6 GHz Wi-Fi can go a long way toward solving this problem. It not only offers a new waveband for routers to use, but a spacious band that doesn’t require overlapping signals like on some current Wi-Fi channels. The new spectrum has enough space for up to seven Wi-Fi streams of maximum capacity to all be broadcast simultaneously and do not interfere with each other – all without using one of the previously available spectra.

To be a little more precise, the FCC opens 1,200 MHz of spectrum in the 6 GHz band. Over the past two decades, Wi-Fi has operated with around 400 MHz of spectrum, and all available channels have had to be divided into this limited space. Channels in the 6 GHz band should be 160 MHz in size each. Only two channels of this size could enter the currently available airspace.

What is 6 GHz Wi-Fi?

Wi-Fi works by broadcasting on waves that are open to everyone. Today, it operates on two bands: 2.4 GHz and 5 GHz. Now we add a third band, 6 GHz.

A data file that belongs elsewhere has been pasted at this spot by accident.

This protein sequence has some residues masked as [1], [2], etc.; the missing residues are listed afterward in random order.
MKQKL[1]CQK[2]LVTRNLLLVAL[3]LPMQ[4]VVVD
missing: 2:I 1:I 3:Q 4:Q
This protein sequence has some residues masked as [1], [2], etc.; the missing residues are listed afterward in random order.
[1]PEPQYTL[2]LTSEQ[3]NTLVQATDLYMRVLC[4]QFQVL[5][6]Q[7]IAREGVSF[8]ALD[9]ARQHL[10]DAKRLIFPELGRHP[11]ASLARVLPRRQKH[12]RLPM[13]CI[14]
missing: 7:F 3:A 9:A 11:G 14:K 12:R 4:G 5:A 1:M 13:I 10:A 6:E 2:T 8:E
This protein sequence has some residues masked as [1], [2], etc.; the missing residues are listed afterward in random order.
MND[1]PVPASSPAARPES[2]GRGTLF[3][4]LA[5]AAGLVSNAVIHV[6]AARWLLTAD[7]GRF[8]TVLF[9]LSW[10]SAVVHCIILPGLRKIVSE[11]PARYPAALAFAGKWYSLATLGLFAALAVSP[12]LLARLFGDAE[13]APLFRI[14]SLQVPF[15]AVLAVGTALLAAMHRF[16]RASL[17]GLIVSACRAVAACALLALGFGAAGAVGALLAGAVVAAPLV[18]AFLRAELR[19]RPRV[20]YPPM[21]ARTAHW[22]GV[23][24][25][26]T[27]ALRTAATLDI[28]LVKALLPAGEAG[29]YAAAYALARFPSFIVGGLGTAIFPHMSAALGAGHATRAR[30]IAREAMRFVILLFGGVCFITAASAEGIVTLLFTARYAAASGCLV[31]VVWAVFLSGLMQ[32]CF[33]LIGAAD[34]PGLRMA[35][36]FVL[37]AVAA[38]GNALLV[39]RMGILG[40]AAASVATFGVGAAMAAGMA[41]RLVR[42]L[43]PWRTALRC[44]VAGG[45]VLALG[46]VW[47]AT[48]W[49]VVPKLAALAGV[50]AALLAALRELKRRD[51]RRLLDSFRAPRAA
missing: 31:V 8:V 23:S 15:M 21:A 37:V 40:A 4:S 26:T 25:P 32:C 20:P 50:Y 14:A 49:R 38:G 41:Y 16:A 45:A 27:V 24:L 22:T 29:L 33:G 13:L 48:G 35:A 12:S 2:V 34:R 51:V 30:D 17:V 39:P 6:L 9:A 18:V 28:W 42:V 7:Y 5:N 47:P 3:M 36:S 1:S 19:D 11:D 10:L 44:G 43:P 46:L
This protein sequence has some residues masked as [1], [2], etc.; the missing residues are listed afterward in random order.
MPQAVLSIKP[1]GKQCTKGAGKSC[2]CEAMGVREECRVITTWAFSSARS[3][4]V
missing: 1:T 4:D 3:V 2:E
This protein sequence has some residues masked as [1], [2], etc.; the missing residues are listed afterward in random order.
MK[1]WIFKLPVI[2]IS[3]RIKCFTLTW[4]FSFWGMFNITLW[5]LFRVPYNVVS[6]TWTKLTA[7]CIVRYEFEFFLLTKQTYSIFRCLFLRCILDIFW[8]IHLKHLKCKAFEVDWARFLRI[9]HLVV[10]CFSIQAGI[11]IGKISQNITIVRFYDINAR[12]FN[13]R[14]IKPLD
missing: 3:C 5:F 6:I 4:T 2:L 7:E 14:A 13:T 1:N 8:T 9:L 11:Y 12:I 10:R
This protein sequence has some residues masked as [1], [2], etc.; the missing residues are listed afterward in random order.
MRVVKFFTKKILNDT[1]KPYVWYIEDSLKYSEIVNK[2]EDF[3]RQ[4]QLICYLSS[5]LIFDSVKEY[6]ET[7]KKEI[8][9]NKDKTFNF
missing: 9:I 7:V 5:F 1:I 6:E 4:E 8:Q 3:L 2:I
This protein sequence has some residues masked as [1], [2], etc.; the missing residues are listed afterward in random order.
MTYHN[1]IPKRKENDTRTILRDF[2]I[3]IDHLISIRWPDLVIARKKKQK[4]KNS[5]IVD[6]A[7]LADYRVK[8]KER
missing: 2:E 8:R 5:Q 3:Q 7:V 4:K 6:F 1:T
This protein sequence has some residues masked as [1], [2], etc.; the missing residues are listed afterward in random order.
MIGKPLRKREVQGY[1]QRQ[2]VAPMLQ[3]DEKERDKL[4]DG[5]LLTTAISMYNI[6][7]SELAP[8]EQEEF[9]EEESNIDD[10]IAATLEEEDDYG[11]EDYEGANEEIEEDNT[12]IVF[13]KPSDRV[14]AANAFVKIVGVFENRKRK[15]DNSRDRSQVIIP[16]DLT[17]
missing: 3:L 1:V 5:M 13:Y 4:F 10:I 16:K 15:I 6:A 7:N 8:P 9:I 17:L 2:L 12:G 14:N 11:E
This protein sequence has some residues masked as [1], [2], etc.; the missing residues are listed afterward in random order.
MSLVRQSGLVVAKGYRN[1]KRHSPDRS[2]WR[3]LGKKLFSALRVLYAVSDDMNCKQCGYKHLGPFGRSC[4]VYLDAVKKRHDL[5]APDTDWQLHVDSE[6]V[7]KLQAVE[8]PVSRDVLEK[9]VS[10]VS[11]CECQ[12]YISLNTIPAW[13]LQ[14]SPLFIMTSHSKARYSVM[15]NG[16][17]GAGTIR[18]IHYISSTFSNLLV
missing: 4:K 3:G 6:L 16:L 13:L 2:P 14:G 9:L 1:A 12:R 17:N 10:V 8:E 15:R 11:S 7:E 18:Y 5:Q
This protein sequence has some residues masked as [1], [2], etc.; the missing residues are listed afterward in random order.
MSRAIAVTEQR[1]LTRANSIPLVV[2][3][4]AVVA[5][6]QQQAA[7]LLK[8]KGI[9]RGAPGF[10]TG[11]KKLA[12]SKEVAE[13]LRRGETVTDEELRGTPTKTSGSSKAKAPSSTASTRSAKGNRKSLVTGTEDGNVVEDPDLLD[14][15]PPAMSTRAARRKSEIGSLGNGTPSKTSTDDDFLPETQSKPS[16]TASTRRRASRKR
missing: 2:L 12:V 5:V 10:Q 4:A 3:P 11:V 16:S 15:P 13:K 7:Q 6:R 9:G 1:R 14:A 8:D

The numbers make the difference (2.4 GHz travels farther, but 6 GHz provides data faster), but what really matters is not the specific frequencies used, but the size of an available waveband . And that’s why the 6 GHz frequency is particularly interesting: this new band quadruples the total space available for traditional Wi-Fi.

On an immediate level, this means that if you are the first person in your building to get a 6 GHz router, you are going to live big in terms of connectivity, because no one will be competing with you. But even after 6 GHz routers become more common in several years, the hope is that the more spacious spectrum will allow the signals to stay faster and stronger than the ones we use today. “We will not be in the same position as we are today in five years,” said Robinson.